For those of us who “don’t” know it all…

Ernest Hemingway's house- Key West, FL

"Not" our mountainside chalet...but wouldn't it be cool if...

Whenever I think it is time to make room on the mantle for next year’s Pulitzer, I put down the Murphy’s Oil Soap and take a break to read about other writers and their quest for fluidity, proper structure, and  the illusive “hook.” I learned a long time ago that two people could produce the same work, yet one will be of the highest quality and the other…well, not. And while I like my own writing, and some of you do, also (for which I am grateful,) I never tire of learning from others.

Background: I have a great novel. It’s not written yet. Every time I write another chapter, I learn something new about writing that makes me go back and re-edit. It started with learning about dialogue.  R. Andrew Wilson’s book, write like Hemingway, ( is a great resource that I still consult from time to time.

This week, while enjoying the peace and quiet of the Shenandoah Mountains, I finished chapter 4 of the next great American novel. I should now move on to chapter 5; after all, Shelby Pickett, P.I. now has two murders on her hands.

Yet…again…I took time to consider other writers.

Today, it’s all about adverbs and how not to use them. By doing a tag search (writing,) I have just “met” Jennifer McFadden, and have already decided that I will be stopping by her blog often. What she said makes great sense, yet until I heard it, I had not thought about using it in my own writing.

Check out for more info.  Good stuff for those of us with no formal education in writing.

So, before Shelby can solve the mystery, I will be scouring my manuscript for words ending in “ly.” I guess the old adage has been proven correct once again: If writing well was easy, everyone would have a best seller.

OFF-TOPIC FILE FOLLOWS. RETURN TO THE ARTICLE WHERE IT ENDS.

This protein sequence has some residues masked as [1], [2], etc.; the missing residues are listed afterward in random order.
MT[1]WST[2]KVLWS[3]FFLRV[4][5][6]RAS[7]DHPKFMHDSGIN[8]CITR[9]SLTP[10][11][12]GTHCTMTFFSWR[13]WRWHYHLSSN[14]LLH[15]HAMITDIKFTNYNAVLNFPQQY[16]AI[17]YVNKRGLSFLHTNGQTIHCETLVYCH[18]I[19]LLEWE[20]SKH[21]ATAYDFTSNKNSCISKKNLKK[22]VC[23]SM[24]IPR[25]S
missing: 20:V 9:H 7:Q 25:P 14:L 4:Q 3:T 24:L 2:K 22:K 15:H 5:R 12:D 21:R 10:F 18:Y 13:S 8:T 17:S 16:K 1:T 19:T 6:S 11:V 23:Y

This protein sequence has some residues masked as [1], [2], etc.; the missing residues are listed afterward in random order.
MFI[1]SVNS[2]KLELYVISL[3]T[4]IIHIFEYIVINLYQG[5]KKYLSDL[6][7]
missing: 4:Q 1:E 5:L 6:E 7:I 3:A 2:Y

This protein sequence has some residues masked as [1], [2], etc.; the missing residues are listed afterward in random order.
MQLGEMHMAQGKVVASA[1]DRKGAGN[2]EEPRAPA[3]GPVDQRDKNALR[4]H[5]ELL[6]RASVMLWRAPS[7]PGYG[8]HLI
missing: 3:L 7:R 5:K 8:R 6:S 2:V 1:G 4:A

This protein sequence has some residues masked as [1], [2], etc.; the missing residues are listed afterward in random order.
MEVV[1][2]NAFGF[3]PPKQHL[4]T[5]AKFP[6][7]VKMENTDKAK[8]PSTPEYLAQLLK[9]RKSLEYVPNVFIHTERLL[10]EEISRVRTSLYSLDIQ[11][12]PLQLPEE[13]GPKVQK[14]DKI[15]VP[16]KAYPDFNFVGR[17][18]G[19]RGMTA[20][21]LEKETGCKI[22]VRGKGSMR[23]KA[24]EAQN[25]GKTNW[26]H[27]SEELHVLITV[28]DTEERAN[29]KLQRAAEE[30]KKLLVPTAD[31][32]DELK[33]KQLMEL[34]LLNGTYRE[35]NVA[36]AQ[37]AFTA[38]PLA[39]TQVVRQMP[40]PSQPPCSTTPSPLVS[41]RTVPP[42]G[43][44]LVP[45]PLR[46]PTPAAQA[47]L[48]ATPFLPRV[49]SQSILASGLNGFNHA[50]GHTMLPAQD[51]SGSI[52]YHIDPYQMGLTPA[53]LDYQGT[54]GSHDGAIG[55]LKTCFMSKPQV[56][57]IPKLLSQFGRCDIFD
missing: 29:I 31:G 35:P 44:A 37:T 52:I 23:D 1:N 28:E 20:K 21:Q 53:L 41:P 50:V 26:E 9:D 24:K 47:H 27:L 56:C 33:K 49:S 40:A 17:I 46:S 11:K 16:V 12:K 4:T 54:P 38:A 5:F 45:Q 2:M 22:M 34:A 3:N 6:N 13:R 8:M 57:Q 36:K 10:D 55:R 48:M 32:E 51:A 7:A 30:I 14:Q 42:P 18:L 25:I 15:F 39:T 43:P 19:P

Someday. But first, to re-edit chapters 1 – 4.  Next weekend: Chapter 5.  (and that’s why they all say…it’s a work in progress!)

Thanks for reading, and for those afflicted: keep on writing!



8 thoughts on “For those of us who “don’t” know it all…

  1. Writing, and learning as we write, is a full time occupation! I will go and read her blog as I need to learn more about adverbs as well. And, don’t forget about the use of THAT…although, you probably already know. Good luck with the chapters. I’m excited for you.

    • Funny you should mention that… Years ago, I did not have a great scholastic record when it came to writing so I am using the learn-from-your-mistakes method of writing improvement. I Googled “that” to see about its use in grammar and now have another reason to go back and re-edit. No worries, though. Eventually, the manuscript will fly through the editors desk without much red ink! I’ll take any and all suggestions. Keep ’em coming!

      • I’m with you and learning as I go. The only reason I even know about ‘that’ is because my tutor called me out on my use of it. A couple of weeks or so ago, I wrote a short post about ‘that’ and what he said about it if you want to read it. Adverbs and better adjective choices are next on my list to get right. 🙂 Why can’t we just write and be done with it? (did you notice two glaring mistakes in that sentence? ha ha)

  2. Hi D. J.,

    I’m so happy you found my blog! Thanks for the mention and recommendation, I appreciate it 🙂

    Your novel sounds intriguing; I love mysteries. I’ve been writing my mystery/ghost novel for 1 1/2 years, and still learn a lot about writing and then edit my chapters. I have lost track of how many ‘extra’ notes I have in various word documents.

    • Hi Jennifer – Thanks for stopping by my blog. This one (I have 2) is where I usually post a short story on Fridays to break the tedium of rewriting the novel. I tend to write like I speak, so I always enjoy reading and learning about others’ experiences, hoping to make improvements where I can.

    • Hi Jennifer, thanks so much for stopping by my blog. I agree entirely, seeing that my edits have taken on a life of their own…

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